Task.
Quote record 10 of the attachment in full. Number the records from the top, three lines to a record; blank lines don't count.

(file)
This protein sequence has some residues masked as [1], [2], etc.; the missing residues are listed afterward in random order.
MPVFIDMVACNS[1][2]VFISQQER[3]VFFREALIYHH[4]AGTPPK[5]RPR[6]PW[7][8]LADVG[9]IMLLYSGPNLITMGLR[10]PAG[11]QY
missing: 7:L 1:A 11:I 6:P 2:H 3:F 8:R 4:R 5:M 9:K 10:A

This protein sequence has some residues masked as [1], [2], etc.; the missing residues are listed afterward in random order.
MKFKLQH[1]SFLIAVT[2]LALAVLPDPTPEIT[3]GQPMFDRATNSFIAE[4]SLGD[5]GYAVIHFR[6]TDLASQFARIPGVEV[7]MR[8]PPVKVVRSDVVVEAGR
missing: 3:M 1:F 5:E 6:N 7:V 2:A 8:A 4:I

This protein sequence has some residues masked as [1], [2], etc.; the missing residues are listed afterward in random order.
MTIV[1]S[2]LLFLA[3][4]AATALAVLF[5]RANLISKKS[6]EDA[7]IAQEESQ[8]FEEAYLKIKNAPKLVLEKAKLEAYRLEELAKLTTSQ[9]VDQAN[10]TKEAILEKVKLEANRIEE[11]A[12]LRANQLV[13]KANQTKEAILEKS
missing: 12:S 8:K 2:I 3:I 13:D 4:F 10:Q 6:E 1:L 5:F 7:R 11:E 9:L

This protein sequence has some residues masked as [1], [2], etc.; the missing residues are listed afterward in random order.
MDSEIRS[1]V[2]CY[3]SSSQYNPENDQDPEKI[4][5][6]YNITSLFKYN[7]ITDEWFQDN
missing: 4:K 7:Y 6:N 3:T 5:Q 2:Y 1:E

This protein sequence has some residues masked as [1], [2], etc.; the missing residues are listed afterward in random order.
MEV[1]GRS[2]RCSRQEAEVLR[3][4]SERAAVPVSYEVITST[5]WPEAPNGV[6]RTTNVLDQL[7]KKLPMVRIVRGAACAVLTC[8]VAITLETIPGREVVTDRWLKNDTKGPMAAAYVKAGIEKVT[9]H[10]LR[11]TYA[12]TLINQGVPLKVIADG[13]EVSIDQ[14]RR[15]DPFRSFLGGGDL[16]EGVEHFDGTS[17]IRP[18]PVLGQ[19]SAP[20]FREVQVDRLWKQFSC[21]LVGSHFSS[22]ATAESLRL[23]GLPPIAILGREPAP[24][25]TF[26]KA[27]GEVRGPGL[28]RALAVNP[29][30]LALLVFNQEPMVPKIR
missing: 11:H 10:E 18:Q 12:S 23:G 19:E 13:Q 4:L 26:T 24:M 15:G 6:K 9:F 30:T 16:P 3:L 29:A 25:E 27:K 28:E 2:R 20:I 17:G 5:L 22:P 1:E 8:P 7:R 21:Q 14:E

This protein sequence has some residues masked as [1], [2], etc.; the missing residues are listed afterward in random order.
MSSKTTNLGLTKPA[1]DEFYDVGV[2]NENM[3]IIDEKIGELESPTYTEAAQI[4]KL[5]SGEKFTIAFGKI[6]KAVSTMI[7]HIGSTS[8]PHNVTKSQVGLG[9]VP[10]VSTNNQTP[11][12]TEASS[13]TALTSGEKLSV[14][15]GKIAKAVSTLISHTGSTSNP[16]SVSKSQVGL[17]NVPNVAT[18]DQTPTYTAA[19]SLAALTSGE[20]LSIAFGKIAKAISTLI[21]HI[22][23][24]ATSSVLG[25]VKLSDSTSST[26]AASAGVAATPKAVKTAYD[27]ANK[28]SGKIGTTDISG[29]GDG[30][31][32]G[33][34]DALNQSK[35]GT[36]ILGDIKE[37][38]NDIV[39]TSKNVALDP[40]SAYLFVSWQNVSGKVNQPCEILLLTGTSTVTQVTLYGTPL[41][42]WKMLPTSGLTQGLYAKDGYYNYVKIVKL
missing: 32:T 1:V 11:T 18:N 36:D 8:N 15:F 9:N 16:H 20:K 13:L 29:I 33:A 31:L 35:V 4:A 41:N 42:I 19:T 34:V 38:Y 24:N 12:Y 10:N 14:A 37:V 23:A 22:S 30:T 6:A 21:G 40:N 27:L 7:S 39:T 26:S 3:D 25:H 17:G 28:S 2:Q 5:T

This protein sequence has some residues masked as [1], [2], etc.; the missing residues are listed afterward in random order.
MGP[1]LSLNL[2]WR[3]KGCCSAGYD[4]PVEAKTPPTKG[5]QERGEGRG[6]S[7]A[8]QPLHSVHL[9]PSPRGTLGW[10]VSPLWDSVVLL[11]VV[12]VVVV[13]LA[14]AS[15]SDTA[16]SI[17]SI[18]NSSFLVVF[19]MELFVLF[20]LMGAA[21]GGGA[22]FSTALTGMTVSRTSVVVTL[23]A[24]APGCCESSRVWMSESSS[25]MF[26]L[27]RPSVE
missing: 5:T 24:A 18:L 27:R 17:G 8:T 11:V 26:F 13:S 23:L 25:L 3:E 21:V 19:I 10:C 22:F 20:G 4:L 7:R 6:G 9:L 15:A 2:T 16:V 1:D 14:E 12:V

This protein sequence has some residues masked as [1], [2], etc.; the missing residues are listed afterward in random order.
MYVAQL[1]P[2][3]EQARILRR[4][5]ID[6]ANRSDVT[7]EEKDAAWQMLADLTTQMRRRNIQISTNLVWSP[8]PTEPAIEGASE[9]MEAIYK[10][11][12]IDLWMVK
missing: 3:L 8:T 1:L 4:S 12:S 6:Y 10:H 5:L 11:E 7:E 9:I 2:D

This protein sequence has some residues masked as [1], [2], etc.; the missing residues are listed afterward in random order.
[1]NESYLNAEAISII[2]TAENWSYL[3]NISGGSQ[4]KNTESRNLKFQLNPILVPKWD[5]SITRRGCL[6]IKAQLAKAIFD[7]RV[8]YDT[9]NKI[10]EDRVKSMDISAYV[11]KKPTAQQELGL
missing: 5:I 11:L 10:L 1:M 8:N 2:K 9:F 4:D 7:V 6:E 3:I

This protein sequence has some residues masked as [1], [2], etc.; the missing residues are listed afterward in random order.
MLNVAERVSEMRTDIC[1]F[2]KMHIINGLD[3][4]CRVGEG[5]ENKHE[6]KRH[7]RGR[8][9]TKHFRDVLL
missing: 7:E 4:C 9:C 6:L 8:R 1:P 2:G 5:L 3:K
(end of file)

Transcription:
This protein sequence has some residues masked as [1], [2], etc.; the missing residues are listed afterward in random order.
MLNVAERVSEMRTDIC[1]F[2]KMHIINGLD[3][4]CRVGEG[5]ENKHE[6]KRH[7]RGR[8][9]TKHFRDVLL
missing: 7:E 4:C 9:C 6:L 8:R 1:P 2:G 5:L 3:K